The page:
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XINHUA NEWS SERVICE REPORTS FROM THE AFRICAN CONTINENT

 
Experts underscore investment in smallholder
farming to end hunger in Africa      

KIGALI, (Xinhua) -- Agricultural experts on Monday called on African economies to empower small holder farmers in rural areas in order to ensure food security and end hunger and poverty across the continent.

They made the remarks while speaking at the opening of the African Dialogue on the World In 2050 (TWI2050) in Rwandan capital Kigali, aimed at exploring ways how agriculture can contribute to meeting the Sustainable Development Goals (SDGs).

The two-day meeting, dubbed:”how can agriculture contribute to meeting the SDGs in the context of socio-ecological resilience and the conservation of agro-biodiversity in Africa?” has brought together participants including policy makers, academicians, business leaders and civil society, from across Africa.

“For Africa to end hunger and poverty across millions of citizens in rural areas, we must invest in smallholder farmers to massively increase crop yield for home consumption and surplus for markets. We need to acknowledge and empower smallholder farmers as key investors in agriculture and food systems,” said Patrick Kormawa, FAO Sub-regional Coordinator for Eastern Africa.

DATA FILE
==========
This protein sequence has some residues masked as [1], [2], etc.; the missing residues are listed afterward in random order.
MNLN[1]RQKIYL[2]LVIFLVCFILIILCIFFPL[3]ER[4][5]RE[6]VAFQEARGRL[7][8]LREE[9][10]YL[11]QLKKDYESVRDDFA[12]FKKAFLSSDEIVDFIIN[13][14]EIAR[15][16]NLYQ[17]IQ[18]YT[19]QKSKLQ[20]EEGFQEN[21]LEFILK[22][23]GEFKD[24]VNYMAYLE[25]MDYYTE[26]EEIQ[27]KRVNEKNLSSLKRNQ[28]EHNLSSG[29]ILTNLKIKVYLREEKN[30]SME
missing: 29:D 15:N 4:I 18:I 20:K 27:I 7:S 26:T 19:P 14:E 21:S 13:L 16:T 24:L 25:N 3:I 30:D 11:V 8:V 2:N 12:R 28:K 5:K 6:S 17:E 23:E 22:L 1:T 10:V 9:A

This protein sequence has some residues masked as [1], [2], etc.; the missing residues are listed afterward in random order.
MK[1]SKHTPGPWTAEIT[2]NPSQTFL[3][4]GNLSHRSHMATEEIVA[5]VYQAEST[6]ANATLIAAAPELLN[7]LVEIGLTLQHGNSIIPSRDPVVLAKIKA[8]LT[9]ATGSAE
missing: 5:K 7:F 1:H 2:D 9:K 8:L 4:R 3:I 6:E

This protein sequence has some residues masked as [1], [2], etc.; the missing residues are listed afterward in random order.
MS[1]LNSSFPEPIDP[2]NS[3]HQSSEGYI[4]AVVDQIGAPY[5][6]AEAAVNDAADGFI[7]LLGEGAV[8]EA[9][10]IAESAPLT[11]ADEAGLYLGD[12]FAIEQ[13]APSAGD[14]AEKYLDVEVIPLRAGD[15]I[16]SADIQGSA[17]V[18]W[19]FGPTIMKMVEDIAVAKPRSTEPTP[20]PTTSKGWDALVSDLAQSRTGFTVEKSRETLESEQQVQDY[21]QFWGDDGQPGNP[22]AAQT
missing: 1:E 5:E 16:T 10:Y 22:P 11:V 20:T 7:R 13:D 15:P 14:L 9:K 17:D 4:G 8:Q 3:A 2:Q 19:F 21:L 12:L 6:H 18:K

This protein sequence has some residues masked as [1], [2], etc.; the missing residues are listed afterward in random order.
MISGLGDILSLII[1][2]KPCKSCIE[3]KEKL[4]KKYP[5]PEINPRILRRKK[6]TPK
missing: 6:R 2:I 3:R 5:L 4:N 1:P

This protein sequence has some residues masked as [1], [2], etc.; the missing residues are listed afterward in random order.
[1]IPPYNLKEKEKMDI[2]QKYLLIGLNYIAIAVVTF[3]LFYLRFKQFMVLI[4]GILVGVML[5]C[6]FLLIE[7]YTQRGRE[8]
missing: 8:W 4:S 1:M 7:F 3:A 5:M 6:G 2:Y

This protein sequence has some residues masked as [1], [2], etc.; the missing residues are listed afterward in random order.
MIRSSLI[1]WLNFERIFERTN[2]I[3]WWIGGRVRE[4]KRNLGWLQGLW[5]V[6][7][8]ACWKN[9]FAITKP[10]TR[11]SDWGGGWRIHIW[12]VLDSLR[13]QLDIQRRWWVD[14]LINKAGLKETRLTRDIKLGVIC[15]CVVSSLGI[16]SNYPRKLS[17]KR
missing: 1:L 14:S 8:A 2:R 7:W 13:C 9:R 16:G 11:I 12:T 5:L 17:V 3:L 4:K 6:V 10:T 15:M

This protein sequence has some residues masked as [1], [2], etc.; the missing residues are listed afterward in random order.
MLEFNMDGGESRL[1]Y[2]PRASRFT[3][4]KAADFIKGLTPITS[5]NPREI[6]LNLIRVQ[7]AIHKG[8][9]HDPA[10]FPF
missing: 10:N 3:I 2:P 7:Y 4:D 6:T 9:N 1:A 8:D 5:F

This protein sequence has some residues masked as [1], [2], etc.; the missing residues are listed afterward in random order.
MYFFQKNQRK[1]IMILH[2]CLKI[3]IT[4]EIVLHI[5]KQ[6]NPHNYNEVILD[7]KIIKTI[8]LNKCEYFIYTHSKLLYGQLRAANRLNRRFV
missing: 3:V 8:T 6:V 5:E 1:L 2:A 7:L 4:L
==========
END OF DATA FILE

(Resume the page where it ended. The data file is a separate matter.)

He emphasized that smallholder farmers make the majority of the population in Africa and are the most vulnerable when it comes to poverty, hunger and starvation because they are ill-equipped with knowledge and skills to improve their agricultural practices.

The forum organized by the Sustainable Development Goals Center for Africa (SDGC/A) and Stockholm Resilience Center (SRC) will discuss the role and importance of agriculture and biodiversity for attaining the SDGs in Africa within the planetary boundaries, and continuously following a sustainable trajectory up till 2050.

TWI2050 is a global research initiative in support of a successful implementation of the United Nations’ 2030 Agenda.

“For TWI2050 to be relevant in the Agenda 2030 processes, it needs to reflect a diversity of African perspectives including promotion of improved and sustainable agriculture that suits the lives of smallholder farmers in Africa,” said Belay Begashaw, Director General of SDGC/A.

He said smallholder farmers play a crucial role in resolving world hunger, but they’re also those most likely to fall victim to hunger and poverty.

According to the World Bank, there are an estimated 500 million smallholder households globally, amounting to upwards of two billion people, and about 800 million people living below the global poverty line work in the agricultural sector.

African economies should increase the levels of aid and investment flowing to smallholders to increase their produce and improve incomes, said Johan Rockstrom, Executive Director of SRC, an international center that advances trans-disciplinary research for governance of social-ecological systems.

“Improved and sustainable smallholder agriculture practices represent the best option for addressing poverty, hunger and malnutrition in rural farming communities across the continent,” he added.

FAO estimates that 233 million people in Africa were hungry and undernourished in 2014. 

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